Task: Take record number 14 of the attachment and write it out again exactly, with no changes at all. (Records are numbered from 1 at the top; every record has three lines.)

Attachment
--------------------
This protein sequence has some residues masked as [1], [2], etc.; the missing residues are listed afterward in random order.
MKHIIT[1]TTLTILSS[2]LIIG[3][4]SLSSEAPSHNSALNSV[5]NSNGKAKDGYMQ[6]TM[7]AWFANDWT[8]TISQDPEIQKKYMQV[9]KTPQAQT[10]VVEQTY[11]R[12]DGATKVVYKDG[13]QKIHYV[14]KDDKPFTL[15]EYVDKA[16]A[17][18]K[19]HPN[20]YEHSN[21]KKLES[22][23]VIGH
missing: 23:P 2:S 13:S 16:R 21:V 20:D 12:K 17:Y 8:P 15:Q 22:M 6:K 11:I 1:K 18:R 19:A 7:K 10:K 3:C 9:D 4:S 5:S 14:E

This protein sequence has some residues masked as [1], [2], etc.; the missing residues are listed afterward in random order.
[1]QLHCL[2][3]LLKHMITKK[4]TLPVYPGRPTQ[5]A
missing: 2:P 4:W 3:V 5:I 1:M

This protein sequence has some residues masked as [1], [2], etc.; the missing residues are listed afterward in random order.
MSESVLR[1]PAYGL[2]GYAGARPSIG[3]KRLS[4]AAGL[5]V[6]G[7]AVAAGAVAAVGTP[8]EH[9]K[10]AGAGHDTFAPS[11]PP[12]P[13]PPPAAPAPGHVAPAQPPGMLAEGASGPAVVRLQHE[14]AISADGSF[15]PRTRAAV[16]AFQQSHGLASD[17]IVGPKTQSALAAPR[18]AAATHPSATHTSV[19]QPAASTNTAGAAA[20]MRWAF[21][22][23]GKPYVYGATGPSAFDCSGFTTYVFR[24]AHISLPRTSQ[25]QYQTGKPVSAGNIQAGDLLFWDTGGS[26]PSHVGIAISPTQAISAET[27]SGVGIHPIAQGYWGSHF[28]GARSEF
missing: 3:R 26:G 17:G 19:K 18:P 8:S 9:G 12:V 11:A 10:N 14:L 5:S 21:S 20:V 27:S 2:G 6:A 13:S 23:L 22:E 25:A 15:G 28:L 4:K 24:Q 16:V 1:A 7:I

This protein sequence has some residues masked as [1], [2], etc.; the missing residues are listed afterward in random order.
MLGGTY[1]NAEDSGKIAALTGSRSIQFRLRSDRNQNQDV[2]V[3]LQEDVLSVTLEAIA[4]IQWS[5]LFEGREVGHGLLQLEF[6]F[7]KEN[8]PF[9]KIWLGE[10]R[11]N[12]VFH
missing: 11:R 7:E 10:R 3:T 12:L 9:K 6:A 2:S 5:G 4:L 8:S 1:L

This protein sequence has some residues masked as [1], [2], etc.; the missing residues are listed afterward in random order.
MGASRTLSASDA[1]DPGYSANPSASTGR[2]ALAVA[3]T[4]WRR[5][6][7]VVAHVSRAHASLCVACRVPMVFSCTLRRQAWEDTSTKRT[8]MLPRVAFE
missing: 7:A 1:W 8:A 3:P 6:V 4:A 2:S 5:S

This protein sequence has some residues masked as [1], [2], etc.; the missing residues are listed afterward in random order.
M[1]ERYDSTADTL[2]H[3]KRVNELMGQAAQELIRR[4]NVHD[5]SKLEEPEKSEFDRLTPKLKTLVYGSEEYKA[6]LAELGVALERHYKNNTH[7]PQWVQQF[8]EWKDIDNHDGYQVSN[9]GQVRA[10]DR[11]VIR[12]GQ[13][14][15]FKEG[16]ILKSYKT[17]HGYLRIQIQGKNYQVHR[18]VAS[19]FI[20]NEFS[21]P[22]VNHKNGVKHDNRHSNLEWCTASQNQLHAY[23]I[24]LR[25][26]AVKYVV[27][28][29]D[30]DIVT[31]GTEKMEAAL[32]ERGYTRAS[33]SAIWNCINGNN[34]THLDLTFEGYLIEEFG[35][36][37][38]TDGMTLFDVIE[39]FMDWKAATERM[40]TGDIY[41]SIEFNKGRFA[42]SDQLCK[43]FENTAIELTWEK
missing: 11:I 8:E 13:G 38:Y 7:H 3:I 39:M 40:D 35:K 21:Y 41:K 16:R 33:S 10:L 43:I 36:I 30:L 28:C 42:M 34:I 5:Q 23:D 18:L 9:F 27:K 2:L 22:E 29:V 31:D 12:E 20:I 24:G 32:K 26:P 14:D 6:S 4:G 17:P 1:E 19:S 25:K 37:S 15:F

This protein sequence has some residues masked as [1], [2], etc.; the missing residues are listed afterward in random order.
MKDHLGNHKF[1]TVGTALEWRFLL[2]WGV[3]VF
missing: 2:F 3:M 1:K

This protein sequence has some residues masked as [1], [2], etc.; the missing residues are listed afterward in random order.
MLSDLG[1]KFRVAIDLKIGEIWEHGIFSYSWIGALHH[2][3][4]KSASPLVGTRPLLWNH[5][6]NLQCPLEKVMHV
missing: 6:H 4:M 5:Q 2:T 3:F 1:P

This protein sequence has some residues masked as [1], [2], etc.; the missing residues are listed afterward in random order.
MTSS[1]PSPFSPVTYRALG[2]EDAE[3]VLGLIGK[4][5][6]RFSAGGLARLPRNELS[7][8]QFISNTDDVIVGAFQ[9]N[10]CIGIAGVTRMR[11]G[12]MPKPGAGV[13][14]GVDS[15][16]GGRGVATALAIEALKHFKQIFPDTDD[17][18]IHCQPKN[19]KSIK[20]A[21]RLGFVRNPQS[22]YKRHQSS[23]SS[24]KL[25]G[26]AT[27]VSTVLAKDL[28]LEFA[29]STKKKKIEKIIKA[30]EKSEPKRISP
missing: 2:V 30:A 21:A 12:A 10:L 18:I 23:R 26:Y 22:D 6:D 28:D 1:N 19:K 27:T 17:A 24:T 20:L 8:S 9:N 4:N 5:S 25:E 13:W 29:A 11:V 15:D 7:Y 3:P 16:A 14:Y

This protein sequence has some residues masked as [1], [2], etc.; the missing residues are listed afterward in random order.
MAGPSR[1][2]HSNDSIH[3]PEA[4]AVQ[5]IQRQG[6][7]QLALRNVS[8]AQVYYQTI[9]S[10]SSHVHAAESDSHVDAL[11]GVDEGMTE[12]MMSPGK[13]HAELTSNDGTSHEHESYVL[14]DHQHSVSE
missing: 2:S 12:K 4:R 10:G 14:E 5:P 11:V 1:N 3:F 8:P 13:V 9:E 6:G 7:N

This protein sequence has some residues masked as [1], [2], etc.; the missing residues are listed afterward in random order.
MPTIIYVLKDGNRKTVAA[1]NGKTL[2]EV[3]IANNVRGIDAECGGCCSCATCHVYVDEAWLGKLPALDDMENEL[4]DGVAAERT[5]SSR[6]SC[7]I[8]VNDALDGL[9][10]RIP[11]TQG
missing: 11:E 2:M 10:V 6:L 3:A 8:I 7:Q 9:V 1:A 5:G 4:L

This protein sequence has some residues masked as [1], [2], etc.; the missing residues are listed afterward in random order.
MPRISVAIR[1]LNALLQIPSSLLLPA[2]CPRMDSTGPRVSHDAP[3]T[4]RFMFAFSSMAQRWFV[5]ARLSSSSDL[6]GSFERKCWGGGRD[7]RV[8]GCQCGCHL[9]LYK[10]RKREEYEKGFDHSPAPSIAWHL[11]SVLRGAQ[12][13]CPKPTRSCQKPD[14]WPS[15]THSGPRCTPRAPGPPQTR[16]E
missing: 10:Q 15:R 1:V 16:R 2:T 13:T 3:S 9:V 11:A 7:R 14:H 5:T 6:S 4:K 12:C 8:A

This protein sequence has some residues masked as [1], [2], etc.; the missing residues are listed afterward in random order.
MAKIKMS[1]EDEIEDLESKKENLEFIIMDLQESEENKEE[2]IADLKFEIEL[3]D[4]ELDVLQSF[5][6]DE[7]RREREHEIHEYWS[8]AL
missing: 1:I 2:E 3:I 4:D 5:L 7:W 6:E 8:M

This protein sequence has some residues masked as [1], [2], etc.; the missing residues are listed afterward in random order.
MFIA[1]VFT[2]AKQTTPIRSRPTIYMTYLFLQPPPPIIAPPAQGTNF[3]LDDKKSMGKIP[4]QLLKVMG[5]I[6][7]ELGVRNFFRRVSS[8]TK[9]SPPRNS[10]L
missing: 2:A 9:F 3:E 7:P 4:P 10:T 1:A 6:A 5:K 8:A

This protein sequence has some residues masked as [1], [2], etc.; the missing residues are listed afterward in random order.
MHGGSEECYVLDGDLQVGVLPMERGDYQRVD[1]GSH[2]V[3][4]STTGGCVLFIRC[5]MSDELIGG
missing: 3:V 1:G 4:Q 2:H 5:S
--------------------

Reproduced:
This protein sequence has some residues masked as [1], [2], etc.; the missing residues are listed afterward in random order.
MFIA[1]VFT[2]AKQTTPIRSRPTIYMTYLFLQPPPPIIAPPAQGTNF[3]LDDKKSMGKIP[4]QLLKVMG[5]I[6][7]ELGVRNFFRRVSS[8]TK[9]SPPRNS[10]L
missing: 2:A 9:F 3:E 7:P 4:P 10:T 1:A 6:A 5:K 8:A